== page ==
Of the U.K.’s 50,000 pubs, almost half are required to buy beer from their owner under their lease, rather than on the open market, according to the statement. The new rules would prevent pub companies from requiring tenants to sell certain types of beers, often at high prices. The proposed Pub Code Adjudicator will decide on complaints of unfair rents or high prices.

German Banks Blast Merkel Plan to Split Off Proprietary Trading

Germany’s banks criticized plans by Chancellor Angela Merkel’s government to force them to separate some investment-banking operations from units that work for corporate and retail clients.

The coalition’s proposal will raise costs and erode the ability of banks to provide clients with a complete array of services, Deutsche Kreditwirtschaft, a lobby for Germany’s five biggest banking groups, said in a statement drafted for a parliamentary hearing on the bill that took place in Berlin yesterday. The “go-it-alone” approach leapfrogs that of some European partners and won’t reduce risk at banks, according to the 27-page study of the bill posted on the lower-house website.

The government legislation seeks to preserve Germany’s so-called universal banking model of investment- and retail-banking arms under one roof by watering down plans suggested by a group commissioned by the European Union and led by Bank of Finland Governor Erkki Liikanen. The central banker suggested a split to protect depositors and taxpayers in case securities units ran up losses.

Merkel’s Cabinet approved a draft bill in February that would force deposit-taking banks to split into separately capitalized units the trading they do for their own profit along with lending and guarantees to hedge funds.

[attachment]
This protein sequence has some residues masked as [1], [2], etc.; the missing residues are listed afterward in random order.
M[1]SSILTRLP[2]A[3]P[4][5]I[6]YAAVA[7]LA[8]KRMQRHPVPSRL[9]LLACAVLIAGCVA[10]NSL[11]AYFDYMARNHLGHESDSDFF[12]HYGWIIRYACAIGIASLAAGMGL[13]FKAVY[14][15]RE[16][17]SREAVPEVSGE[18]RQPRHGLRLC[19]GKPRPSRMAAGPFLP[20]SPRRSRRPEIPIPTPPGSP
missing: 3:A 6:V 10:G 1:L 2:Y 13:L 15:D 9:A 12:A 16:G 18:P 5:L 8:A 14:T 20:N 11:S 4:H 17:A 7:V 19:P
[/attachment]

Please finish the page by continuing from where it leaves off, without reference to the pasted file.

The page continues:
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Compliance Action

U.K. Terrorist Lost Thousands on Currency Trades for Foiled Plot

From a suburban house in the central English city of Birmingham, Rahin Ahmed traded dollars and euros to raise money for what prosecutors said could have been the biggest terrorist attack on U.K. soil.

Over four weeks in 2011, his group’s plan to use backpacks to plant bombs around the country fell apart as he lost 62 percent of his 14,550 pounds ($22,000) on small-volume currency trades.

Ahmed, 26, will be sentenced to as much as life in prison this week in London after pleading guilty to terror-related offenses in August. Eleven men have either admitted or been found guilty of a range of terror offenses in connection with the planned attacks, West Midlands Police said on its website.

Ahmed’s dabbling in complex financial trading, which included ill-thought-out forays into currency, oil and U.K. and U.S. stocks, shows the difficulty of monitoring the money raised through stock trades, bank transfers or fake charities.

U.K. courts are grappling with terrorist cases as U.S. authorities deal with the aftermath of the Boston Marathon bombings, which left three people dead last week.

The Ahmed incident is the first case of its kind in the U.K. involving financial markets, West Midlands Police said.